That is FANTASTIC information to know. Thanks!!
 

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G-mann, I have several two cylinder diesels and two 70s, 1 row crop and 1 standard. They are great functional tractors. The best piece of advice I can give you is go to deeres website and buy both the service manual and operators manual. It will be the best 80 ish bucks you will spend and save you a lot of headaches. You can also download the parts manual for free on deeres website. The second is take your time. These diesels with the pony motors are different animals. Be armed with patience and latex gloves....you'll be cleaning diesel oil outta your fingernails for months haha best of luck
 

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The 2 cylinder 70 D did not have an electric start factory option. The first electric start option was available on the 720 D during model year 1958.. black dash models, beginning with serial 7222600. In recent years..a number of kits have been available to convert the pony start to 12 volt electric start for all the 70, 720 & 730 Ds. The 70 & model year 1957 720s essentially had the same/similar engines. The Model year 1958 720 and 730 had a newer version that couldn't run backwards.
I love answers like this:thumbup:

Sent from my XT901 using Tapatalk 2
 
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These pony motors started the main motor right? Seems like a complicated way to get an engine started on a tractor. Pony motors must generally have low hours on them?

Sent from my XT901 using Tapatalk 2
 

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These pony motors started the main motor right? Seems like a complicated way to get an engine started on a tractor. Pony motors must generally have low hours on them?

Sent from my XT901 using Tapatalk 2
Yes. Back in the day this was very common to use a pony motor. In fact, it was the first choice for equipment operators in Alaska until recently. When it was super cold outside you could take a propane weed burner and heat the pony motor up. You'd start it up and let it run for 1/2 hour or so. During this time, it's heating the big motor up by warming the coolant and in some cases the oil too. Exhaust manifolds were routed through or next to the big motor's intake manifold to heat the incoming air. Then you'd come along and throttle up the pony and engage the pinion to start turning over the big motor. You'd have the fuel off and the decompression lever engaged. After about 1/2 to an hour, the big motor was warm, oil pressure was good and warm, transmission oil had been circulating, and she was ready to start. Throw the decompression lever and give her some fuel and she'd pop to life!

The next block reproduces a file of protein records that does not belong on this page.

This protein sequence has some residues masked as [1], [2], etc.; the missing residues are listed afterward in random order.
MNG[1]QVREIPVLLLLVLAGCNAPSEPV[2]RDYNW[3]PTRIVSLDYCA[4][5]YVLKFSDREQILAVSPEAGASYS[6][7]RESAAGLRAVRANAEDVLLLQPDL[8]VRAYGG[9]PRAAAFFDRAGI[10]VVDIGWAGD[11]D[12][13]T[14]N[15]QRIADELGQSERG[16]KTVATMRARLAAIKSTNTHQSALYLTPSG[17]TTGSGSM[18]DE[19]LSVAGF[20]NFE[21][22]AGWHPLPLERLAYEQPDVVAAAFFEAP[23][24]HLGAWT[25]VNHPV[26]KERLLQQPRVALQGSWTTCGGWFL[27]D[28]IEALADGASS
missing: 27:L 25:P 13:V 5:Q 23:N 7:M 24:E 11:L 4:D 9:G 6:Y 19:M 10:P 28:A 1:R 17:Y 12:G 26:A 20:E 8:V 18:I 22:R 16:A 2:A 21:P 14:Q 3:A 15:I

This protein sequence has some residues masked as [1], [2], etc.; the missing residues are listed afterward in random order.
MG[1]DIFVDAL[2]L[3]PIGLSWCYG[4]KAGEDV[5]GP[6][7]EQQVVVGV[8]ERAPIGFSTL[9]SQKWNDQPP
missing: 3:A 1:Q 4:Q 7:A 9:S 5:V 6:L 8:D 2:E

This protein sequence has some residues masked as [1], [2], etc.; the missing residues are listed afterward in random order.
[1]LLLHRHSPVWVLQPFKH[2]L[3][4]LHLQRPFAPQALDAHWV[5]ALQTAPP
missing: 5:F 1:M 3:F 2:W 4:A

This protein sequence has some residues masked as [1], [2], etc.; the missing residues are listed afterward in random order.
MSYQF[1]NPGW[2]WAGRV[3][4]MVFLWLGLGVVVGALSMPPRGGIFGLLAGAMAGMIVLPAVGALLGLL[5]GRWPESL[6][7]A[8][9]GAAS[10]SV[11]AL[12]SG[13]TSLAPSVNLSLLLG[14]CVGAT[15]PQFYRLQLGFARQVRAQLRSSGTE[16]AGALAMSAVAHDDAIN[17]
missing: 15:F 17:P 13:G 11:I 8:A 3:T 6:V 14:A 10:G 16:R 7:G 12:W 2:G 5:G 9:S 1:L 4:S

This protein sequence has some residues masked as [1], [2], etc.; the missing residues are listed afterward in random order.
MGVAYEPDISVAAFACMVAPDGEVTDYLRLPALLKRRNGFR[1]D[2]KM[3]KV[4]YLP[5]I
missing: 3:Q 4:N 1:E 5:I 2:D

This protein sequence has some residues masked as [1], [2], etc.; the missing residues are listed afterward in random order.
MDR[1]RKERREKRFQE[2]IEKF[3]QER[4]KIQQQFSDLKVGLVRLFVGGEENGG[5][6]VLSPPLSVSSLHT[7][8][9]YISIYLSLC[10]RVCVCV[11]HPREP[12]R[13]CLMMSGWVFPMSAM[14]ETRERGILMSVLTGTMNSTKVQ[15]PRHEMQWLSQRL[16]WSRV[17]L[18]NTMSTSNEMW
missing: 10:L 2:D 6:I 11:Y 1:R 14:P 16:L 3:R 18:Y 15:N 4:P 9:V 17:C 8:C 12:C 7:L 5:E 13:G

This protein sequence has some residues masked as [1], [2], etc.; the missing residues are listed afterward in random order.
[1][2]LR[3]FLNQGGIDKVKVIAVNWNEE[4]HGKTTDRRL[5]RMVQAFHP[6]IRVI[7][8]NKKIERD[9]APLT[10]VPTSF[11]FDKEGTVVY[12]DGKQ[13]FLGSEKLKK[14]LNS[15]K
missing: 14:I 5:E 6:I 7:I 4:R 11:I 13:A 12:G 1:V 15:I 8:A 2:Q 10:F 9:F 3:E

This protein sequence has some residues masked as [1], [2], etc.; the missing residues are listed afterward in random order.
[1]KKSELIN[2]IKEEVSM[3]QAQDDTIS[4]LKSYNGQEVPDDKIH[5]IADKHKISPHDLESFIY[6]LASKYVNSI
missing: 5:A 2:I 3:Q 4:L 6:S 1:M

So the pony motor may have low hours, but it has a tough job. Usually they get started and then loaded up really hard relatively quickly, then shut off. Kinda the definition of "rode hard and put away wet.":lol:
 

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These pony motors started the main motor right? Seems like a complicated way to get an engine started on a tractor. Pony motors must generally have low hours on them?
And from what I've heard, they don't like it when they get high hours on them from guys trying to crank a broken engine for hours on end. :laugh:
 

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Not to derail the thread any further, but here's a video I took that shows a pony motor in action on an old John Deere R.:thumbup1gif:

 

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I love to listen to them. Thanks for posting diesel.
 

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Pony motors weret born for pre warming a motor, they were born out of necessity. Back then on these type of big cube diesels they didnt have starters big enough to crank them over. Besides, the first starters were 24v, two 12v batterys in series. Cat used them long before deere started using them. Big cat motors had ponys on them to well into the 50s. Deeres 4 cylinder pony was about 14 hp. Cats 2 cylinder was close to that. In the big scheme of things its not that complicated. ..start small motor...push decompression lever...engage motor clutch, start big motor, shut off small motor....easy peezy..
 

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i have never restored a john deere but I would like to. i am restoring a 1949 oliver 77. it was running when i bought it and supposed to just be painted and put back together, easier said then done. ended up having to tear down the engine, repainting, and fixing things that didn't need fixed before i started. it does take some money especially if the engine isn't in good shape. It all depends on what it looks like when torn down. my advice is to completely tear it down if you want it to look really nice. if just to get better looking than it is now tear down as little as possible. i hope this has helped. and i hope it goes easy, it can be frustrating but don't give up it is definitely worth it.